Burnout Loop can start with frustration or stress at work progress, compounded with fatigue, or it can itself be triggered by fatigue, or bad sleep hygiene. However, the outcome is almost always that conscious will (commonly called motivation) is depleted and then, work traction worsens, and more fatigue and stress ensue, feeding on each other.
Breaking this loop is a high hanging fruit, it requires a fair amount of emotion awareness and basic skill of balancing fatigue and stress.
You can learn to counter the effect of this loop in Focus Skill Level 3: Build a longer focusthat gives the basic knowledge of how to detect and use techniques to regulate fatigue.
Rate from 1 to 5, how much this loop affects you (or your young).
4) Catastrophizing Loop
Figure 4. Catastrophizing Loop arises from emotion, depleting willpower reserve, which further destabilizes emotion state.
When you are stressed and become fixated with it.
And this fixation means that you can no longer think straight or act in your best interests. Performance throttles all the way to the bottom.
A common symptom is for students to be so stressed out about exams that they spend a disproportionate amount of time dwelling on the exams instead of preparing for it. In the workplace, they tend to avoid stressful tasks, such as giving a presentation even though they are very capable, and it would greatly benefit their career, instead, they give up opportunities to someone less capable than they are.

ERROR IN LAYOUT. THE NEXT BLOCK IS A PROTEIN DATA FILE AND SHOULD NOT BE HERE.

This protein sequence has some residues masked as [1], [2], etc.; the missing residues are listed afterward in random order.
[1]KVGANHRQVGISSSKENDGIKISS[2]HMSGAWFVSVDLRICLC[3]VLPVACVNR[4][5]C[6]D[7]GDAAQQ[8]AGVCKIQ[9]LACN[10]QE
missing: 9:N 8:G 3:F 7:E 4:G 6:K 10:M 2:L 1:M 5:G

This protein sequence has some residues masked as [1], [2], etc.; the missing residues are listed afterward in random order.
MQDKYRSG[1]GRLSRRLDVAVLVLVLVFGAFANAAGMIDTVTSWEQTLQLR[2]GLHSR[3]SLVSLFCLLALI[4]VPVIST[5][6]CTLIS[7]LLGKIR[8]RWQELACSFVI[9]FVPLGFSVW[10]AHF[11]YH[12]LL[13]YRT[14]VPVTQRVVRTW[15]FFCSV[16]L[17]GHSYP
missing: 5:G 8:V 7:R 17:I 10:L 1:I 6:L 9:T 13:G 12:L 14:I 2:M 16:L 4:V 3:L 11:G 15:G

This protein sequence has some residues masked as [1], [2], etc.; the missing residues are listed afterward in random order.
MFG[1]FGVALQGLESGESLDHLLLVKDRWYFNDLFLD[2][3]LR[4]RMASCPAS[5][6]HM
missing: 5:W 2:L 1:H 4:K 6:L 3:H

For the better adapted, they would be able to normalize this stress eventually, and get on with solving the problem.
For the less well adapted, they might get uncontrollably stressed, which impedes any progress, or they might choose to forget about the problem and procrastinate until the original problem really becomes an issue for them.
Catastrophizing Loops begin with stress and quickly end with total depletion of conscious will. This willpower bankruptcy, would almost always lead to the other vicious loops, as the absence of conscious will invites mindlessness and self-sabotaging via impulsive behavior.
This Catastrophizing Loop is totally manageable, breaking it requires the basic emotion awareness and basic techniques to regulate stress.
You can learn to counter the effect of this loop in Level 3: Boast a longer focus spanthat gives the basic knowledge of how to detect and use techniques to regulate stress.
5) Self-sabotaging Loop